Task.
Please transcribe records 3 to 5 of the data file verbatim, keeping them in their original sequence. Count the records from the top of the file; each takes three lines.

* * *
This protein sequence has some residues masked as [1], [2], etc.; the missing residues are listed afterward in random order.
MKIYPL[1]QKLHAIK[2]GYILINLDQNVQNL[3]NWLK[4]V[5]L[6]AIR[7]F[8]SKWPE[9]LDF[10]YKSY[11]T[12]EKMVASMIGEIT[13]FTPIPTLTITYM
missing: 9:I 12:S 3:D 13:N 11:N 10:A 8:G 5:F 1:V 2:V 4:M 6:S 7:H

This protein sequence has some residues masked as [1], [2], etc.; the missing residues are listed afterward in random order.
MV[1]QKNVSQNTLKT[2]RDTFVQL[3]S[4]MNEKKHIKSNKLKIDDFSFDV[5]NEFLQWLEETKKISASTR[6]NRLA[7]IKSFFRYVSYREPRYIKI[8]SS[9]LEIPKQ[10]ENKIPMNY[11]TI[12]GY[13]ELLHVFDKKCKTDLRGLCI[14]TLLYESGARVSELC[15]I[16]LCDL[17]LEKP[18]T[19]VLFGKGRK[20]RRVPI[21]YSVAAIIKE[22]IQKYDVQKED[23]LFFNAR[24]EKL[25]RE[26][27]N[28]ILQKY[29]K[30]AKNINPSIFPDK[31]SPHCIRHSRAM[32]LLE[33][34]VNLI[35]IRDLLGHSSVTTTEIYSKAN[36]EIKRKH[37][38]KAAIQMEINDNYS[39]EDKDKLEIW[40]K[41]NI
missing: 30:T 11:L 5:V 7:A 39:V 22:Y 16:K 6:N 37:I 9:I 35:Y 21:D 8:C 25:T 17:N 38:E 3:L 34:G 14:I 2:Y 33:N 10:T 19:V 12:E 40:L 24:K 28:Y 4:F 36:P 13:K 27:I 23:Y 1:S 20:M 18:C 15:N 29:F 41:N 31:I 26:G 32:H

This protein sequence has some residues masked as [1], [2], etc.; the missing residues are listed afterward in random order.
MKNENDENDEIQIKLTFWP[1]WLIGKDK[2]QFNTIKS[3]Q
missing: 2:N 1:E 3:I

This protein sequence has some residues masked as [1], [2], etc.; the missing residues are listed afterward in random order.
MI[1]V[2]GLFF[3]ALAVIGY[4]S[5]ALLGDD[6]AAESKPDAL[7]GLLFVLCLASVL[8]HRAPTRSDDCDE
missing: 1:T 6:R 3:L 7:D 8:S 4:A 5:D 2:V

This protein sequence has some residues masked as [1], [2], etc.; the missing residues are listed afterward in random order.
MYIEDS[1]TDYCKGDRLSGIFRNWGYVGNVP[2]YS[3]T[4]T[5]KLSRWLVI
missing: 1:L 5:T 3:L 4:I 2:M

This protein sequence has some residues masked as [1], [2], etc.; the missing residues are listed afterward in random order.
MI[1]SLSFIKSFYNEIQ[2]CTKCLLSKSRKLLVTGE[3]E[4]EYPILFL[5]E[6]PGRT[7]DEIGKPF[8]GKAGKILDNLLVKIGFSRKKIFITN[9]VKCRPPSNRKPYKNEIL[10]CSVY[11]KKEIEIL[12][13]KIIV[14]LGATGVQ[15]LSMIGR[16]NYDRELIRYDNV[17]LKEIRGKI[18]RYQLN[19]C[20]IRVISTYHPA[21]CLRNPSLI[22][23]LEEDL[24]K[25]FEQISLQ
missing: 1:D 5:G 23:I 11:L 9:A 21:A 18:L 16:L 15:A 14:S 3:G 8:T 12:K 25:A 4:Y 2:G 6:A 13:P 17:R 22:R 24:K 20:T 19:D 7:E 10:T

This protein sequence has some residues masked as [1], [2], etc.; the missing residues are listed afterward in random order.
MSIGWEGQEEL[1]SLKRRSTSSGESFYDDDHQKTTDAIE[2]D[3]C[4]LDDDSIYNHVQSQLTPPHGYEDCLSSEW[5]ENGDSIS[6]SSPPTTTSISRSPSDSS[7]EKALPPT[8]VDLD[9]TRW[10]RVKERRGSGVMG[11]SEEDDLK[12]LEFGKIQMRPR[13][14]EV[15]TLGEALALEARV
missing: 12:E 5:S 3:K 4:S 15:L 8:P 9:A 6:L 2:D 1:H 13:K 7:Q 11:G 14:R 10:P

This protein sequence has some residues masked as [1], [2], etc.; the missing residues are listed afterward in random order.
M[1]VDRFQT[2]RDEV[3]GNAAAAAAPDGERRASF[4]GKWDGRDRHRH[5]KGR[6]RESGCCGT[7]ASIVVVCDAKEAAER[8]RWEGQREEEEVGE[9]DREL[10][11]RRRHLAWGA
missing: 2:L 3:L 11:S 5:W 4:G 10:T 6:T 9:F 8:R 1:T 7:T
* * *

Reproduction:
This protein sequence has some residues masked as [1], [2], etc.; the missing residues are listed afterward in random order.
MKNENDENDEIQIKLTFWP[1]WLIGKDK[2]QFNTIKS[3]Q
missing: 2:N 1:E 3:I

This protein sequence has some residues masked as [1], [2], etc.; the missing residues are listed afterward in random order.
MI[1]V[2]GLFF[3]ALAVIGY[4]S[5]ALLGDD[6]AAESKPDAL[7]GLLFVLCLASVL[8]HRAPTRSDDCDE
missing: 1:T 6:R 3:L 7:D 8:S 4:A 5:D 2:V

This protein sequence has some residues masked as [1], [2], etc.; the missing residues are listed afterward in random order.
MYIEDS[1]TDYCKGDRLSGIFRNWGYVGNVP[2]YS[3]T[4]T[5]KLSRWLVI
missing: 1:L 5:T 3:L 4:I 2:M